“That he's honest and hardworking and what you see is what you get.”
You want a dog?
“I kind of like this dog, yeah. He's ... Oh…”
A little jumpy.
“He's a good dog... Yeah, I think I'm going to have to get a dog.”
One other thing, you're pretty involved with thoroughbred aftercare. I've seen you send a couple of horses that perhaps you could have dropped down…you've sent them on to do other things. How do you feel about that? I mean, is this something that you strive for?
“Yeah, I think so. I mean, I really believe in a lot of the horses. Now there are so many places to go. There are so many aftercare options. There are so many places you can donate your horse to. And they're going to have a good life. I mean, I would never want to see a horse have to run when he's hurting.
I try to tell my owners that, 'Hey, this is time for the horses to retire.' And there's always somewhere to go now. I think the business has done an unbelievable job. I think the places they have in California ...I know they have a lot in Kentucky. There's always somewhere to put these horses when they're done running.”
Rich, you talked about your dad. Is he still around?
“No, he died about 15 years ago. I mean, he saw me saddle a couple of winners... I think he was pretty proud of me. He didn't get to see the success I really have now. That being said, this was a little bit for him too.”
What's the most important piece of advice he ever gave you?
“Don't screw up. My dad was kind of tough. He was a tough guy. We didn't always see eye-to-eye on a lot of things. Actually, when I was a teenager we kind of got into it a little bit. At the end of the day, I made a lot of peace with him before he passed. I was there for him when he died. It was a good end of the story.”
You talked a lot about being a fan, a fan of the sport, a fan of the horse. What is it that brings you into this? What made you a fan?
“I just think it's a great sport. I was actually was kind of afraid of horses. I thought they were such magnificent animals, and I thought the racing game was so magnificent. The whole thing, I was in love with it. That's why I tried so hard to do it.
I did everything I could to learn. I remember coming to Santa Anita and walking over here asking for someone to sign me in (to the barns) and they wouldn't sign me in. So I had to go back ... ‘Well, maybe if I learn a little bit more about horses and then I go back east ...’ That's how I learned. I really wanted to do this. It's crazy when I look back it and see this is what I wanted to do.”
To a degree you're almost an overnight success 30 years in the making.
“That's true, yeah. I told people... my friends that don't have anything to do with horses, and I have a few of them, I said, ‘it's kind of like being an actor. You kind of know how to act, but you don't make it until you make it.’ There are a lot of struggling actors out there, and I think there's a lot of struggling trainers out there, that's kind of the way I looked at the business when I was struggling.”
You said when you walked Freedom Crest into the Winner's Circle in San Pasqual, you thought, yeah, I can get used to this. What happened afterwards?
“After that, I ran him in the Goodwood. We won and then went to the Breeders’ Cup Classic. We ran 13th and after I was stressed out and I just kind of checked out for a while. I took some time off.”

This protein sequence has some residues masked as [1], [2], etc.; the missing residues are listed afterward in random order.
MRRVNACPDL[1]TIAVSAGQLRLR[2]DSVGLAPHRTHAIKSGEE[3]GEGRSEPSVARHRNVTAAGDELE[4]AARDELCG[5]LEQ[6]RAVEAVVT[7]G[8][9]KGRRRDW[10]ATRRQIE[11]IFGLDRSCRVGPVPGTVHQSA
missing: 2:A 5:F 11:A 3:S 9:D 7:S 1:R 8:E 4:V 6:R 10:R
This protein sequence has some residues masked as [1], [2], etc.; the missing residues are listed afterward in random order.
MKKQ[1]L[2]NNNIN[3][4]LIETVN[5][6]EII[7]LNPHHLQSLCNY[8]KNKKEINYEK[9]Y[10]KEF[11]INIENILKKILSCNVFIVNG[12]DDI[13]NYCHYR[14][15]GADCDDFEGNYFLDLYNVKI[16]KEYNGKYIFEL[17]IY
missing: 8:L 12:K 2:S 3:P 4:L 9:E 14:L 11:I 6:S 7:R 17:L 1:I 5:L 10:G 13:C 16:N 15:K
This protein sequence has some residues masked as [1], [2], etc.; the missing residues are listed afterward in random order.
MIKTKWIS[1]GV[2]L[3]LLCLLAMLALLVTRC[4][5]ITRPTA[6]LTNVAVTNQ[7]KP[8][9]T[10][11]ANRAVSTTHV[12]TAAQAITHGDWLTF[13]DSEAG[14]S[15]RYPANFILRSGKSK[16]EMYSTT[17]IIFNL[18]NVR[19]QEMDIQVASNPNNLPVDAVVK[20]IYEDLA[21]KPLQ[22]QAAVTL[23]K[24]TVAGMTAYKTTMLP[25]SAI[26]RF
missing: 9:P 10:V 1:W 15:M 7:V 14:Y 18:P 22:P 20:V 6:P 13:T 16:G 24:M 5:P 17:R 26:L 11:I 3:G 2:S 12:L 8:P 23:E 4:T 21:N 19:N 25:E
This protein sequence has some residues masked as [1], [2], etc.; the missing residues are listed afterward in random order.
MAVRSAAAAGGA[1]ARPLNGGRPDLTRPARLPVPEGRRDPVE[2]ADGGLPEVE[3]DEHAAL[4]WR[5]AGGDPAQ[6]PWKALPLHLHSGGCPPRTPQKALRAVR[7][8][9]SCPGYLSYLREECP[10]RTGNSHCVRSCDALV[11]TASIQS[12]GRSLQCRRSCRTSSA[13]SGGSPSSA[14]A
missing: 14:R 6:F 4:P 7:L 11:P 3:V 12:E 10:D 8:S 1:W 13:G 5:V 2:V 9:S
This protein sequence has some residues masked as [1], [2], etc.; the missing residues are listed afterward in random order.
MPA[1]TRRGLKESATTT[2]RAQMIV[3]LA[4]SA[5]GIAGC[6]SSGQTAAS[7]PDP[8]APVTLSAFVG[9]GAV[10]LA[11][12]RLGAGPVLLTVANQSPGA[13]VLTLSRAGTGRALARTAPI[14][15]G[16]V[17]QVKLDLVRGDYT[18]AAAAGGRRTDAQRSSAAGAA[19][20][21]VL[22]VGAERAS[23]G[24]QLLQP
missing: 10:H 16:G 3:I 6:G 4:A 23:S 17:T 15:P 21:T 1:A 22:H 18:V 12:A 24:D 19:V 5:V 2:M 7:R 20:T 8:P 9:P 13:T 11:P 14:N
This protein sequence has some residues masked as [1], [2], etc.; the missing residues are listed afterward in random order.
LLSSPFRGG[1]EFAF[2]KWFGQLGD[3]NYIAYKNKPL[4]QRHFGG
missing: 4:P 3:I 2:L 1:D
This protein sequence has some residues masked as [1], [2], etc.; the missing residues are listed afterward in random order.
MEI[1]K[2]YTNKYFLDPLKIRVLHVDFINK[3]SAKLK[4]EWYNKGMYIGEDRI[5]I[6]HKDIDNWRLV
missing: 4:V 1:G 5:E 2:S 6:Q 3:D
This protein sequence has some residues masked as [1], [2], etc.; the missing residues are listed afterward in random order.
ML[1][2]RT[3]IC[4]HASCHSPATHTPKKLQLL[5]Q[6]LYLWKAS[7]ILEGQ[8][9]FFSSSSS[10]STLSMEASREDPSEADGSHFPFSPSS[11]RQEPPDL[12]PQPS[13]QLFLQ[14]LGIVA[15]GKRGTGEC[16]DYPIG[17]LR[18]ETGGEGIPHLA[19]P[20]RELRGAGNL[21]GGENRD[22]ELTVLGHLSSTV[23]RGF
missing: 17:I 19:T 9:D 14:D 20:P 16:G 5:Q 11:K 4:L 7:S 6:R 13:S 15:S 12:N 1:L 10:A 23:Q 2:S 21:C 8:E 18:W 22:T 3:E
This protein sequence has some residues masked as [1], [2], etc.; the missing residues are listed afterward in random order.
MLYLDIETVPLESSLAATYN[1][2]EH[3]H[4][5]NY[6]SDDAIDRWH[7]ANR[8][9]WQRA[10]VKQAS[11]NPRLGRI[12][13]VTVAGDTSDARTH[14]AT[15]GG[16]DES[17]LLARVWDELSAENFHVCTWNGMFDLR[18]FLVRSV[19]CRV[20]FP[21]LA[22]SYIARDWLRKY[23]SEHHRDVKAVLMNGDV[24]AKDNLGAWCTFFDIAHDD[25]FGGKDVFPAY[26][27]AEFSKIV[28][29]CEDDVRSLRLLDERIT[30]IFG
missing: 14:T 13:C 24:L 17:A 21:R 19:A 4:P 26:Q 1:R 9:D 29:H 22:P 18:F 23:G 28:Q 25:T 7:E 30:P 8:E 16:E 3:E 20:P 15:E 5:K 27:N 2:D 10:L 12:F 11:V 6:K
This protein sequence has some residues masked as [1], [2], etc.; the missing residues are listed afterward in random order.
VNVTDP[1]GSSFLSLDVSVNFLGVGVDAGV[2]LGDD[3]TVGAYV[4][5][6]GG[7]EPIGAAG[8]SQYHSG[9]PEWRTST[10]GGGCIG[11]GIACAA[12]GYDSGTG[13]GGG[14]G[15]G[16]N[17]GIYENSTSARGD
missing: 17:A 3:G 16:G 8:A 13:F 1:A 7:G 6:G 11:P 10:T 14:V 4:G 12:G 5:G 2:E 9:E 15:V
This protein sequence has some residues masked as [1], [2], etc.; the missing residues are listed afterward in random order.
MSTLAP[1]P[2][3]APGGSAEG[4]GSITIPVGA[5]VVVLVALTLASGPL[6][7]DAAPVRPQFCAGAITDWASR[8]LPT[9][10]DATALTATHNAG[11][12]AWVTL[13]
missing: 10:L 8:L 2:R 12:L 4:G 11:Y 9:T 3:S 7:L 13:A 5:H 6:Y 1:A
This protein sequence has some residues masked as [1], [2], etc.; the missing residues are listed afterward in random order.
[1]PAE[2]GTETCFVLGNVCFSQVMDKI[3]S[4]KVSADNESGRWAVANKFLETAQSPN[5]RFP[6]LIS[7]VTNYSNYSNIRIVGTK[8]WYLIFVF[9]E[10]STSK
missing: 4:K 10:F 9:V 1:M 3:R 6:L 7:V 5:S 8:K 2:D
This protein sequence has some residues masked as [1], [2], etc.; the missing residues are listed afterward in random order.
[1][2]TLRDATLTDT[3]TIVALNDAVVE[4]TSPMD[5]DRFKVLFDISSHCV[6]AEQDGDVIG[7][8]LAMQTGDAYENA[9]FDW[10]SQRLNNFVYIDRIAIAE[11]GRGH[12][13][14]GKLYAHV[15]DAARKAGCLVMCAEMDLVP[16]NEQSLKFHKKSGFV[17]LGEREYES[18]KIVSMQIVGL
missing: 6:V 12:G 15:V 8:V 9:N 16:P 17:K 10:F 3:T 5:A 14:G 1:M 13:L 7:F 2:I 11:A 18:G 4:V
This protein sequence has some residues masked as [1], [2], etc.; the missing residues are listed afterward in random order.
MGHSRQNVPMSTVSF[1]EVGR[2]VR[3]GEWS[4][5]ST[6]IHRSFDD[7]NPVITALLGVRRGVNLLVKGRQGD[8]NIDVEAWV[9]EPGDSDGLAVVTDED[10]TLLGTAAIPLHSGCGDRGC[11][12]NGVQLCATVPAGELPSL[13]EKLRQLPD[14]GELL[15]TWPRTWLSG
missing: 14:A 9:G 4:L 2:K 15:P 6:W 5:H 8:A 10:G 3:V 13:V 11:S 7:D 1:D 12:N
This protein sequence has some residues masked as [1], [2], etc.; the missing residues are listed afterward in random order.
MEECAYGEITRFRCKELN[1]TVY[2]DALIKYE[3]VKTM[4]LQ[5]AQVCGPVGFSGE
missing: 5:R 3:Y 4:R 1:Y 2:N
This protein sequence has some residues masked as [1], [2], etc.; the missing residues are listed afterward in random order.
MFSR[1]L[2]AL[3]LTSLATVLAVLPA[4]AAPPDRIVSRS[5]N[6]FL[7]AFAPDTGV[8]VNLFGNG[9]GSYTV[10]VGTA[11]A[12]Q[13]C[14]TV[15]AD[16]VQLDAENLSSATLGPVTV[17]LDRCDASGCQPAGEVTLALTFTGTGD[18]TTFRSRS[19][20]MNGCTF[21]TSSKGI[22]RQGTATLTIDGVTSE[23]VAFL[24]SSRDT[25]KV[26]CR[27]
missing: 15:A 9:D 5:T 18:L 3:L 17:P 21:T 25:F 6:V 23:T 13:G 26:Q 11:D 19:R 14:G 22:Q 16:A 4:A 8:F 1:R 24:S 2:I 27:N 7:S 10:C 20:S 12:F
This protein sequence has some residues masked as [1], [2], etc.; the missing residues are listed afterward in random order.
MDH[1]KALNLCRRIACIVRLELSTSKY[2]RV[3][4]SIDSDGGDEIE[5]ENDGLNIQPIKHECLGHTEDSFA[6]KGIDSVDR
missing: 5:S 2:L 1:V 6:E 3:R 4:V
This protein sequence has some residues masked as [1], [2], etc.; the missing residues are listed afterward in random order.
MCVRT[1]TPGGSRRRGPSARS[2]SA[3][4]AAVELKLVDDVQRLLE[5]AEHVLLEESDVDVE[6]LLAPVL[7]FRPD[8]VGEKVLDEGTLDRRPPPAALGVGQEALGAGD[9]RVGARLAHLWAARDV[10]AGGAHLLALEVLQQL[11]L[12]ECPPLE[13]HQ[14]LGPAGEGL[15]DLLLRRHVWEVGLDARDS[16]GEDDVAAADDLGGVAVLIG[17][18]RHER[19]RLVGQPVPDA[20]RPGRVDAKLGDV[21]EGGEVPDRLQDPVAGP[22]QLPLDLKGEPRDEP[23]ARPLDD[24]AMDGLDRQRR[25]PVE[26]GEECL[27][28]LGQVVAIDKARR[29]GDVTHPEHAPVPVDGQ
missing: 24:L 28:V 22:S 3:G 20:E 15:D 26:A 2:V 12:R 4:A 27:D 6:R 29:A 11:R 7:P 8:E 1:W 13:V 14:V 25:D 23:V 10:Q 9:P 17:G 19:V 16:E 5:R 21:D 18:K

Did you ever think you would make it back?
“I tried some other jobs. I tried doing construction. That lasted about two weeks. I said I'll be back. I'll come back. I always missed horse racing. I was only out of it for maybe six months. I had to take care of some personal issues, I had to look at myself. I had to think about what's important and make some changes in my life.”
You talked about maturity that you’ve found now. What was that journey like to get there?
“I don't know. I think it just comes with age. I mean, some people do everything right the first time. I wasn't one of those people. I was one that I had to learn from the school of hard knocks. I think that helped mold me into the person I am. I learned a lot from my mistakes. I'll tell you what, even though I'm here now and doing really well, it's a tough, tough business. It's not an easy business.”
What would you have told your 21-year-old self?
“My 21-year-old self? I'd probably tell him that ... I don't know. I mean, I don't really regret anything I've done. I think partly the way I was raised, I had to learn the hard way.”
What are your goals?
“My goals now are to be happy. I want to be happy training horses. When I saw Charlie Whittingham training, I knew he was one of the reasons why I wanted to get into the game. He was 70 years old, 75 years old. I know he had plenty of money. He got up at 4:30, five o'clock in the morning seven days a week. I mean, who does that? That's when most people are retired. So what that told me when I was 21 years old, when I was looking at Charlie… I had money when I was very young. I had a lot of friends, but I wasn't happy. I saw it as a dead end. That's when I looked at him and said, ‘maybe that's what I want to do because maybe I want to be happy when I'm 70 years old.’
“I thought it was a business that I could do when I was older, and it would make me happy. That was one of my key reasons why I got into the business.”
Horses or people, what do you prefer?
“Oh, I think everybody that works around horses would prefer the horses. I like people, but some people, they're hard to deal with in this business. The horses kind of level you out. There's so much joy that goes with the horses and the horses winning. And, seeing the horses develop into being a good horse...I think being in this business if you're not a fan and you don't love the horse, you're not going to be successful.”
Are you a good loser?
“Not really, but I mean, I'm getting used to it. I'm getting used to losing because you can only win like 19% or 18% of the time. Yeah. I mean, when you win a race, it feels good, even a small race.”